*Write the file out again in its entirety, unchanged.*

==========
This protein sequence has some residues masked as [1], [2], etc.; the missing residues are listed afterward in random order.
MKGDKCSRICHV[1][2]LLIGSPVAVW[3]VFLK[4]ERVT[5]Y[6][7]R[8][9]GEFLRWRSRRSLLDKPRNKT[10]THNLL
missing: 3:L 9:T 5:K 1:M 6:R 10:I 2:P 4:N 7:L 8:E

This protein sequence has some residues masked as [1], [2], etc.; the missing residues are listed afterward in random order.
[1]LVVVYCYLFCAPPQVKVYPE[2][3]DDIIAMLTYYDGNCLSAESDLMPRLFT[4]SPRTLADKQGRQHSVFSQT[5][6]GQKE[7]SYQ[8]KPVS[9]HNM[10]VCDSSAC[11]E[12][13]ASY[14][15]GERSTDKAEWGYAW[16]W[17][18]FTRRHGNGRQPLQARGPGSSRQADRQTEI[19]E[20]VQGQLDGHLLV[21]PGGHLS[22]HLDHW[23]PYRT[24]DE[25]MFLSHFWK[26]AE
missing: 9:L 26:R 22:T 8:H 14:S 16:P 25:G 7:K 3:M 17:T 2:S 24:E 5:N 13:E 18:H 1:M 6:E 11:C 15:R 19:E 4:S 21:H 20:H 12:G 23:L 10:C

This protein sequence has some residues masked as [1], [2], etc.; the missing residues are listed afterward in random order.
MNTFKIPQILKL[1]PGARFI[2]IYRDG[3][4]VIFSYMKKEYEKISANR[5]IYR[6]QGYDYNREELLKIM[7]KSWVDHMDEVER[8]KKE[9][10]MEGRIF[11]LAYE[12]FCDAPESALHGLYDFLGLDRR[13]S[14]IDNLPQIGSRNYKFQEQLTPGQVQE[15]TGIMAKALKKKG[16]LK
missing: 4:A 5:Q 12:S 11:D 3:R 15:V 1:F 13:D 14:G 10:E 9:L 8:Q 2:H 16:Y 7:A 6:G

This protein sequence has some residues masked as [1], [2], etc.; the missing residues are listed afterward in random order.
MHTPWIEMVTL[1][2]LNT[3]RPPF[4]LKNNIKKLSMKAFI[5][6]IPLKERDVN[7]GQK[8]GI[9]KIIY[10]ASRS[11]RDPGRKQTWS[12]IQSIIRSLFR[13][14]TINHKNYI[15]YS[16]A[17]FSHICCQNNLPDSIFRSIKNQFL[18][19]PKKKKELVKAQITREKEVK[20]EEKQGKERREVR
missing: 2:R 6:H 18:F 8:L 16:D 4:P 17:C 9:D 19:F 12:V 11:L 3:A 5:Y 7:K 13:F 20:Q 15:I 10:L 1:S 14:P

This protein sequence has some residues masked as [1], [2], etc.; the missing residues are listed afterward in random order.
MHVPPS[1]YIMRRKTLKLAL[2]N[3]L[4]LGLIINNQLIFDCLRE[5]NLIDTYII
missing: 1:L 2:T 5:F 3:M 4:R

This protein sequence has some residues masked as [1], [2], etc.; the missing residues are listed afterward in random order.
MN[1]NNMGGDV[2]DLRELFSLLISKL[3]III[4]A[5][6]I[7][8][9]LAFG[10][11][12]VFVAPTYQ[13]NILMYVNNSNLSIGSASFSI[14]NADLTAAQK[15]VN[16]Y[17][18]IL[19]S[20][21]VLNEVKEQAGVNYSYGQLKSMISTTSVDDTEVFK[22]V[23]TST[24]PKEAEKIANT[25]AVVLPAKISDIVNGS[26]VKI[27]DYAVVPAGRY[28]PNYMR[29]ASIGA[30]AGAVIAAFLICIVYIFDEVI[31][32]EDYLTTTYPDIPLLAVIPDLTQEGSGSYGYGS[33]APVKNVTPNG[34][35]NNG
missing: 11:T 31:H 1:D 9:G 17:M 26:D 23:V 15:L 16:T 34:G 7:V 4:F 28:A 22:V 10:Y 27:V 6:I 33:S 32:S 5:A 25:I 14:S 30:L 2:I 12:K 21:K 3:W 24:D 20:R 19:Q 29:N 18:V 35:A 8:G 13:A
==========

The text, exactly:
This protein sequence has some residues masked as [1], [2], etc.; the missing residues are listed afterward in random order.
MKGDKCSRICHV[1][2]LLIGSPVAVW[3]VFLK[4]ERVT[5]Y[6][7]R[8][9]GEFLRWRSRRSLLDKPRNKT[10]THNLL
missing: 3:L 9:T 5:K 1:M 6:R 10:I 2:P 4:N 7:L 8:E

This protein sequence has some residues masked as [1], [2], etc.; the missing residues are listed afterward in random order.
[1]LVVVYCYLFCAPPQVKVYPE[2][3]DDIIAMLTYYDGNCLSAESDLMPRLFT[4]SPRTLADKQGRQHSVFSQT[5][6]GQKE[7]SYQ[8]KPVS[9]HNM[10]VCDSSAC[11]E[12][13]ASY[14][15]GERSTDKAEWGYAW[16]W[17][18]FTRRHGNGRQPLQARGPGSSRQADRQTEI[19]E[20]VQGQLDGHLLV[21]PGGHLS[22]HLDHW[23]PYRT[24]DE[25]MFLSHFWK[26]AE
missing: 9:L 26:R 22:T 8:H 14:S 16:P 25:G 7:K 3:M 17:T 2:S 24:E 5:N 13:E 18:H 1:M 6:E 11:C 15:R 19:E 4:S 21:H 20:H 12:G 23:L 10:C

This protein sequence has some residues masked as [1], [2], etc.; the missing residues are listed afterward in random order.
MNTFKIPQILKL[1]PGARFI[2]IYRDG[3][4]VIFSYMKKEYEKISANR[5]IYR[6]QGYDYNREELLKIM[7]KSWVDHMDEVER[8]KKE[9][10]MEGRIF[11]LAYE[12]FCDAPESALHGLYDFLGLDRR[13]S[14]IDNLPQIGSRNYKFQEQLTPGQVQE[15]TGIMAKALKKKG[16]LK
missing: 4:A 5:Q 12:S 11:D 3:R 15:V 1:F 13:D 14:G 10:E 9:L 8:Q 2:H 16:Y 7:A 6:G

This protein sequence has some residues masked as [1], [2], etc.; the missing residues are listed afterward in random order.
MHTPWIEMVTL[1][2]LNT[3]RPPF[4]LKNNIKKLSMKAFI[5][6]IPLKERDVN[7]GQK[8]GI[9]KIIY[10]ASRS[11]RDPGRKQTWS[12]IQSIIRSLFR[13][14]TINHKNYI[15]YS[16]A[17]FSHICCQNNLPDSIFRSIKNQFL[18][19]PKKKKELVKAQITREKEVK[20]EEKQGKERREVR
missing: 2:R 6:H 18:F 8:L 16:D 4:P 17:C 9:D 19:F 12:V 11:L 3:A 5:Y 7:K 13:F 20:Q 15:I 10:L 1:S 14:P

This protein sequence has some residues masked as [1], [2], etc.; the missing residues are listed afterward in random order.
MHVPPS[1]YIMRRKTLKLAL[2]N[3]L[4]LGLIINNQLIFDCLRE[5]NLIDTYII
missing: 1:L 2:T 5:F 3:M 4:R

This protein sequence has some residues masked as [1], [2], etc.; the missing residues are listed afterward in random order.
MN[1]NNMGGDV[2]DLRELFSLLISKL[3]III[4]A[5][6]I[7][8][9]LAFG[10][11][12]VFVAPTYQ[13]NILMYVNNSNLSIGSASFSI[14]NADLTAAQK[15]VN[16]Y[17][18]IL[19]S[20][21]VLNEVKEQAGVNYSYGQLKSMISTTSVDDTEVFK[22]V[23]TST[24]PKEAEKIANT[25]AVVLPAKISDIVNGS[26]VKI[27]DYAVVPAGRY[28]PNYMR[29]ASIGA[30]AGAVIAAFLICIVYIFDEVI[31][32]EDYLTTTYPDIPLLAVIPDLTQEGSGSYGYGS[33]APVKNVTPNG[34][35]NNG
missing: 11:T 31:H 1:D 9:G 17:M 26:D 23:V 15:L 16:T 34:G 7:V 4:F 28:A 22:V 10:Y 27:V 6:I 33:S 32:S 5:A 25:I 14:S 30:L 2:I 12:K 21:K 3:W 24:D 20:R 19:Q 29:N 18:V 35:A 8:G 13:A